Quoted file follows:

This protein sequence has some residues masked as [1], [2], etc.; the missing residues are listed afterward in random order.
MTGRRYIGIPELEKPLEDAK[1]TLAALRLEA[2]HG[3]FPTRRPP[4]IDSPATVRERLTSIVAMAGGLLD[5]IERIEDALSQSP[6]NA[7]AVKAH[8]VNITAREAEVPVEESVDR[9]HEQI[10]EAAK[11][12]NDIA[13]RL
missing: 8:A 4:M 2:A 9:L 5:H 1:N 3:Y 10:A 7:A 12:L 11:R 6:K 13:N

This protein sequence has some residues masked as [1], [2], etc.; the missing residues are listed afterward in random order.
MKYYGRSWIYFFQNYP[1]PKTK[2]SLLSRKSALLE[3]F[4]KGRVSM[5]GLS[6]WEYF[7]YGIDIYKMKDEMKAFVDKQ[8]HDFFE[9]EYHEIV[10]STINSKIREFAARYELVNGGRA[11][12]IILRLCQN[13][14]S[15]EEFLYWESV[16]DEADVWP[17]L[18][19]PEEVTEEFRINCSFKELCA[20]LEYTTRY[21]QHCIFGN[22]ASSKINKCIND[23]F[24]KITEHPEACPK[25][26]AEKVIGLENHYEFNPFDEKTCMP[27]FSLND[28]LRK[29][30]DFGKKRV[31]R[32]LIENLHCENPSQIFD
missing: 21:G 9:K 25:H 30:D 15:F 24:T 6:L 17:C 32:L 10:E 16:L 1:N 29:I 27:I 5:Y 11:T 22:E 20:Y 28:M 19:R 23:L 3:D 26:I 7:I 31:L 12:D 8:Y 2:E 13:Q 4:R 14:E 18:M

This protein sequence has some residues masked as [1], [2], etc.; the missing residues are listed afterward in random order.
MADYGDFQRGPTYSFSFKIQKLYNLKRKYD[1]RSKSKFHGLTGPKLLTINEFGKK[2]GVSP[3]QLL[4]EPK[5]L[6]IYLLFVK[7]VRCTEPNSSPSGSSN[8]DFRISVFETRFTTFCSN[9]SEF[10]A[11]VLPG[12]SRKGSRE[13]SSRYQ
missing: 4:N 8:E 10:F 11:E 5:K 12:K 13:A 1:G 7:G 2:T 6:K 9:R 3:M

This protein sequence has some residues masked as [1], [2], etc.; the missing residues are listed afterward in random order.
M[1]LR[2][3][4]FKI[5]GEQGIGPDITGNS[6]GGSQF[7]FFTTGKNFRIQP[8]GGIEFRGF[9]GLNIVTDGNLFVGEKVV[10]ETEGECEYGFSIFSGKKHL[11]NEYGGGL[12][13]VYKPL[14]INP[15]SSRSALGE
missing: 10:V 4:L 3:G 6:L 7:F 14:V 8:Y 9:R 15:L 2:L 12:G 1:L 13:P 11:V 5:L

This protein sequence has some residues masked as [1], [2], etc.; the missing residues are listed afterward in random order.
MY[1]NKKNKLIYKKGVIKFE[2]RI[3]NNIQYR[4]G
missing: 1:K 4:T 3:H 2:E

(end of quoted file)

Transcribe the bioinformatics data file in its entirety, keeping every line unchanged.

This protein sequence has some residues masked as [1], [2], etc.; the missing residues are listed afterward in random order.
MTGRRYIGIPELEKPLEDAK[1]TLAALRLEA[2]HG[3]FPTRRPP[4]IDSPATVRERLTSIVAMAGGLLD[5]IERIEDALSQSP[6]NA[7]AVKAH[8]VNITAREAEVPVEESVDR[9]HEQI[10]EAAK[11][12]NDIA[13]RL
missing: 8:A 4:M 2:A 9:L 5:H 1:N 3:Y 10:A 7:A 12:L 11:R 6:K 13:N

This protein sequence has some residues masked as [1], [2], etc.; the missing residues are listed afterward in random order.
MKYYGRSWIYFFQNYP[1]PKTK[2]SLLSRKSALLE[3]F[4]KGRVSM[5]GLS[6]WEYF[7]YGIDIYKMKDEMKAFVDKQ[8]HDFFE[9]EYHEIV[10]STINSKIREFAARYELVNGGRA[11][12]IILRLCQN[13][14]S[15]EEFLYWESV[16]DEADVWP[17]L[18][19]PEEVTEEFRINCSFKELCA[20]LEYTTRY[21]QHCIFGN[22]ASSKINKCIND[23]F[24]KITEHPEACPK[25][26]AEKVIGLENHYEFNPFDEKTCMP[27]FSLND[28]LRK[29][30]DFGKKRV[31]R[32]LIENLHCENPSQIFD
missing: 21:G 9:K 25:H 30:D 15:F 24:T 6:L 17:C 32:L 10:E 16:L 1:N 29:I 27:I 5:Y 11:T 22:E 20:Y 28:M 19:R 23:L 3:D 26:I 7:I 31:L 12:D 8:Y 2:E 13:Q 4:R 14:E 18:M

This protein sequence has some residues masked as [1], [2], etc.; the missing residues are listed afterward in random order.
MADYGDFQRGPTYSFSFKIQKLYNLKRKYD[1]RSKSKFHGLTGPKLLTINEFGKK[2]GVSP[3]QLL[4]EPK[5]L[6]IYLLFVK[7]VRCTEPNSSPSGSSN[8]DFRISVFETRFTTFCSN[9]SEF[10]A[11]VLPG[12]SRKGSRE[13]SSRYQ
missing: 4:N 8:E 10:F 11:E 5:K 12:K 13:A 1:G 7:G 2:T 6:K 9:R 3:M

This protein sequence has some residues masked as [1], [2], etc.; the missing residues are listed afterward in random order.
M[1]LR[2][3][4]FKI[5]GEQGIGPDITGNS[6]GGSQF[7]FFTTGKNFRIQP[8]GGIEFRGF[9]GLNIVTDGNLFVGEKVV[10]ETEGECEYGFSIFSGKKHL[11]NEYGGGL[12][13]VYKPL[14]INP[15]SSRSALGE
missing: 10:V 4:L 3:G 6:L 7:F 14:V 8:Y 9:R 15:L 2:L 12:G 1:L 13:P 11:V 5:L

This protein sequence has some residues masked as [1], [2], etc.; the missing residues are listed afterward in random order.
MY[1]NKKNKLIYKKGVIKFE[2]RI[3]NNIQYR[4]G
missing: 1:K 4:T 3:H 2:E